I’m thankful to the staff at albany for opening their minds and resources to taking on a resident with a disability in addition to mental illness. They’re pritty open to people with disabilities given that they have three residents that are deaf and many staff know ASL especially a case worker specifically hired for this purpose. From the beginning there were CNAS that warmed to me emediately and helped with things like laundry getting to and from meals and making sure I got my meds.
The psychosocial rehabilitation services coordinators, or PRSCS are an extremely big part of life here. Each person is assigned one. Each one unfortunately probably has thirty people on their caseload. Often they are just out of college with their undergraduate degree in psychology related studies and little mental health work experience. However many have amazing instincts with people which is way more important than any degree. They also learn quickly and the facility has a lot of oppurtunities for trainings. They’ There’s also a person called a quality assurance coordinator who helps nigotiate things with residents if there are problems with residents between residents and staff they help with that. As well as invintorying items and making reports for missing items.
Then there’s nursing. All six floors have a nurse during the day and evenings every day. At the night shift I think there are like three nurses there so they have to devide themselves among the floors spending time on a couple floors a night. There are also CNAS three on the floors during the day and two at night. CNAS help with personal care and generally see how residents are doing. They also monitor and serve in the dining room.
Oh forgot to say with the case managers not only do you meet with them one on one at least once a week there are also groups that they run. Such as anxiety management, depression management, relaxation, music group art group ETC. Often the groups can be chaotic because you have people with all varieties of functioning there and some can’t pay attention and participate without fighting or going into their own world. Also the PRCS are not experienced in leading groups. However some are and it can make for good groups.
The building used to have seven floors of rooms. Now they have six with the seventh being for activities. There are a number of activity staff including a very good activities director who’s been there for years and has a good raport with residents. The staff organize activities in the facility such as bingo and other games, beauty group, reading, arts and crafts ETC. As well as outings to Wal mart target and other stores, to Navy Peer musiums and other places. They also play movies in the little theater that has a huge movie theater type setting as well as have socials in the dinging room. Unfortunately due to my anxiety these activities are often too crowded and loud for me even if not for others. However I have on ocassion gone up there to use the exercise room they have bikes and other equiptment weights and a punching bag and therapy ball to sit on. I’d love other equiptment like a trampoleen swing and other sensory equiptment that I feel would help myself and other residents. However it’s probably very expensive.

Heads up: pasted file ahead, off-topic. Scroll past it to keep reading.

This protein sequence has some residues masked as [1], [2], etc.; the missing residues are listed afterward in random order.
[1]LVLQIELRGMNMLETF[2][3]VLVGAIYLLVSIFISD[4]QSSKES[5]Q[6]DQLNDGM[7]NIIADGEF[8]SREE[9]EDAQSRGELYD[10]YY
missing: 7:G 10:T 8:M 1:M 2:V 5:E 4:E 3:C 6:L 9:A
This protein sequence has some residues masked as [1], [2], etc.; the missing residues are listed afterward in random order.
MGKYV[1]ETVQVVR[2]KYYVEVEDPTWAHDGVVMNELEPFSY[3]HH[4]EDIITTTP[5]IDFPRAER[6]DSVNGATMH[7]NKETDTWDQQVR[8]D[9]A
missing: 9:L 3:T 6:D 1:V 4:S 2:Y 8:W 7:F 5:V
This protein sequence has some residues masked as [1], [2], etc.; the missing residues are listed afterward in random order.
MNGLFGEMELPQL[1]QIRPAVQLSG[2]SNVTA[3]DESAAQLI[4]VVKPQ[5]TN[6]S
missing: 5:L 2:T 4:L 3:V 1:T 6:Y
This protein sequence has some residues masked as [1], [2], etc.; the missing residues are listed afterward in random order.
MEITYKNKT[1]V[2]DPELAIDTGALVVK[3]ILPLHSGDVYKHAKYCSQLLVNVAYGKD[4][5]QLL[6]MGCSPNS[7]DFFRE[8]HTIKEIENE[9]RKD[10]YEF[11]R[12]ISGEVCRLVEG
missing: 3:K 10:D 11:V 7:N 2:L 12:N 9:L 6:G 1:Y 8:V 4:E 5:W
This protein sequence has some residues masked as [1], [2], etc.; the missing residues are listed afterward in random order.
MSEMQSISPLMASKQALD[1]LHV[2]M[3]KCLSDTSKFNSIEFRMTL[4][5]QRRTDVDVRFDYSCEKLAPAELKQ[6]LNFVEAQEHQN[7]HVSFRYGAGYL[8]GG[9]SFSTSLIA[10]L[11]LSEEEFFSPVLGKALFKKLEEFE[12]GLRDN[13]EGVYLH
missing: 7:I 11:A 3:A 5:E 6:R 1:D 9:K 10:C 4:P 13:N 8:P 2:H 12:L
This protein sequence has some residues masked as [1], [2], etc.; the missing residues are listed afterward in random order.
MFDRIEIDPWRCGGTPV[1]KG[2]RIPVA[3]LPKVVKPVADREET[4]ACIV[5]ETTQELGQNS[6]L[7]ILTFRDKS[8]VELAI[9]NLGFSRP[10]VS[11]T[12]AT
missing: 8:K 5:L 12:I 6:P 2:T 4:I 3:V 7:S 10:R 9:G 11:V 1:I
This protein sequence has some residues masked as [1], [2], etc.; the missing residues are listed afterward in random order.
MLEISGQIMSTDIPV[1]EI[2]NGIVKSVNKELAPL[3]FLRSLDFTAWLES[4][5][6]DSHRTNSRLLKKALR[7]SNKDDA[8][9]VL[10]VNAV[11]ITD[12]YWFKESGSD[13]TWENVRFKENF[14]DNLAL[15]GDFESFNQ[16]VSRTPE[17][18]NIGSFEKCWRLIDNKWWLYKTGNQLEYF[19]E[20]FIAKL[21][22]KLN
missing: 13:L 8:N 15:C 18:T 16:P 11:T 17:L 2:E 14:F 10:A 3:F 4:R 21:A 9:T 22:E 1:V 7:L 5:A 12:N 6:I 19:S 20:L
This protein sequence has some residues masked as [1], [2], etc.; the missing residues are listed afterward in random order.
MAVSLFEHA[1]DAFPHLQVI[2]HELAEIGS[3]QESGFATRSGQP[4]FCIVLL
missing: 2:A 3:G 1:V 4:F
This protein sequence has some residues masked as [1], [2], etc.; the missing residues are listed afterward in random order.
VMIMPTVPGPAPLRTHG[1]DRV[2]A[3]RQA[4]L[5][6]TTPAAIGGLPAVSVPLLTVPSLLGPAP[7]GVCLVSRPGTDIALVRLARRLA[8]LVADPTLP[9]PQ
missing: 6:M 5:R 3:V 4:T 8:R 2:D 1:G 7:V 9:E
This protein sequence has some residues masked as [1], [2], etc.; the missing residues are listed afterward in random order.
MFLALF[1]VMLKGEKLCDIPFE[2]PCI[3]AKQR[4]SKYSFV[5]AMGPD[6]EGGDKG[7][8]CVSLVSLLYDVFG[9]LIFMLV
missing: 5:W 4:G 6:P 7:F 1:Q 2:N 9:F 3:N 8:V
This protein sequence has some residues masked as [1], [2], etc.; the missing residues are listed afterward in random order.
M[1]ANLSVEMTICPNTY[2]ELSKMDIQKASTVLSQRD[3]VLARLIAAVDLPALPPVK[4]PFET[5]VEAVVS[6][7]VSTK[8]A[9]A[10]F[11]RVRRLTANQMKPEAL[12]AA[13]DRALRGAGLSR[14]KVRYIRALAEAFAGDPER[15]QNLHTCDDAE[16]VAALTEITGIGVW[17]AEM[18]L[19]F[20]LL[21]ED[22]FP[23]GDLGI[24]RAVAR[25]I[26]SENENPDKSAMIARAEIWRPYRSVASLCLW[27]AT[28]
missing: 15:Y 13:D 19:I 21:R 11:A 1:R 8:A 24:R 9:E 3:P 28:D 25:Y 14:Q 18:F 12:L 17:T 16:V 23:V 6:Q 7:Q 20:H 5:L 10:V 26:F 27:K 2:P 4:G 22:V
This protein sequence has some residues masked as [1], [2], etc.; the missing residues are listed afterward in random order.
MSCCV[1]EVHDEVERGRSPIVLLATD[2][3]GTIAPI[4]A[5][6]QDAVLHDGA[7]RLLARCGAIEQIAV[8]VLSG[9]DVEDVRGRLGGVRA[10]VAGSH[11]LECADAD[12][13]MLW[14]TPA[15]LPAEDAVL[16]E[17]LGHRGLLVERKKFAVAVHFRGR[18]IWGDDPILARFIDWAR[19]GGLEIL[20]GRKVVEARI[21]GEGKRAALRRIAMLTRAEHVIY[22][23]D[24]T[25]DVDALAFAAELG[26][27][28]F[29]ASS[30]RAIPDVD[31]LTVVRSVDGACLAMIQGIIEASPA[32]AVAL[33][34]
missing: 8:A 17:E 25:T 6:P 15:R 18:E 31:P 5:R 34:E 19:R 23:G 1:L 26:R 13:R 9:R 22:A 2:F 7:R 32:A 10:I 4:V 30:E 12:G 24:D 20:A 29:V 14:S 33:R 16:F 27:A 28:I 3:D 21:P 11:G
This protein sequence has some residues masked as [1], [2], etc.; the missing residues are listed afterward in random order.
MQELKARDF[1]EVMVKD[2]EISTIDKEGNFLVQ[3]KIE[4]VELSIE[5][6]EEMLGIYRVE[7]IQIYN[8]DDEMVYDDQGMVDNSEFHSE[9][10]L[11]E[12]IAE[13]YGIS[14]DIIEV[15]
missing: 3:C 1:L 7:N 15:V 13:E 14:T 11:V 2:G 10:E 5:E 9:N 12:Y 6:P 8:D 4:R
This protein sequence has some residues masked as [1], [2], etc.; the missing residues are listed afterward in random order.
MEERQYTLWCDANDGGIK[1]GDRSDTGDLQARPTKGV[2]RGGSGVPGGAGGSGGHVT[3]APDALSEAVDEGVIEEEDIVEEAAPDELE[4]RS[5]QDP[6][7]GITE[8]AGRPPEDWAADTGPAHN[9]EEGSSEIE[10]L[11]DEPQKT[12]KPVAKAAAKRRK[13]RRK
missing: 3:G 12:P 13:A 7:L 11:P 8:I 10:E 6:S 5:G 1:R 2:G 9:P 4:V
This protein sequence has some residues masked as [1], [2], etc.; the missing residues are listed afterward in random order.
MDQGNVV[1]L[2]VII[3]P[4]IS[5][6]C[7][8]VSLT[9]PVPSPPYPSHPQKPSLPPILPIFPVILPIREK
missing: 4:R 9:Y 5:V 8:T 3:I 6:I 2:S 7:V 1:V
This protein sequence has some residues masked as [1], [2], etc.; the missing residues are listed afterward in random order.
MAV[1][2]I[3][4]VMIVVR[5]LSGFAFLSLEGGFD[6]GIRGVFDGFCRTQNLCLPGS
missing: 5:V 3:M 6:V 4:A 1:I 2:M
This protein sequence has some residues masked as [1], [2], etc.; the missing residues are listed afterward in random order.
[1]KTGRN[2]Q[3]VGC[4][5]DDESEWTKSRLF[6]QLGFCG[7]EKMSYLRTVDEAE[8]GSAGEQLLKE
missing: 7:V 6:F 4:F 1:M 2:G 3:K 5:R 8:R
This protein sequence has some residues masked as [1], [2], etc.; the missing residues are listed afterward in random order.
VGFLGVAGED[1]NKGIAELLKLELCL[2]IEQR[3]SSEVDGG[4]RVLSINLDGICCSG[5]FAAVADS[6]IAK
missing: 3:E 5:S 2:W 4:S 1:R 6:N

The good things about being here are: staff with mental illness knowledge being here 12 hours a day. Knowing you can have someone you can talk to who understands. Having met my awesome big sister and best friend and Roomate Jess. CNAS and nurses looking out for me to prompt on meals and meds ETC that if I were living alone might be inconsistent. The medical doctor and psychiatrist come right to the building. However I hate the way you don’t know when your doctors are coming in until the night before or day of. This means changing plans and then the possibility of the doctor not coming in. Also an irritating thing is needing to see the doctor every month as a matter of policy rather then if you actually need to see them.
Often I wish the food were better. Lately they’ve been cooking the same stuff I don’t like at all. And of course Jess makes me eat even though I don’t want to. I guess that’s how I’ve gotten to a healthy weight since I’ve been here.
Meeting Jonathan the clinical director. Oh I forgot to mention him in my staff run down. Well he supervises all the PRSCS and insures everything’s going ok. If there’s a crisis with anyone he hears about it and helps make quick decissions. He hires people and trains them. He’s extremely personable and genuine. He’ll work with and talk with any resident no matter the issue or how they act towards him he somehow finds a way to get through and help them meet their needs. My life has changed due to the therapy I’ve gotten from him which I’ll talk about later. But having that long-term unconditional support from someone who’s getting to know me inside out sometimes better than I know me is one of the most important things here. I wouldn’t have gotten so far or be maintaining good mental health without his support. There’s also the assistant clinical director who helps him with stuff since he has to do way too much as it is.
So to summ up this long post I’m putting a video of my review of the place. An audio visual version of what I’ve just written. I’m doing this so people who might be considering or someone is considering you for being in a place like this can know what to expect. I’m extremely curious what other states have to offer for residential long term care that’s affordable. Oh forgot to say they do accept medicaid here. So many long term mental health care places are private pay with no flexibility. Anyone who has lived in similar things like group homes or other arrangements I’d be happy to hear from you.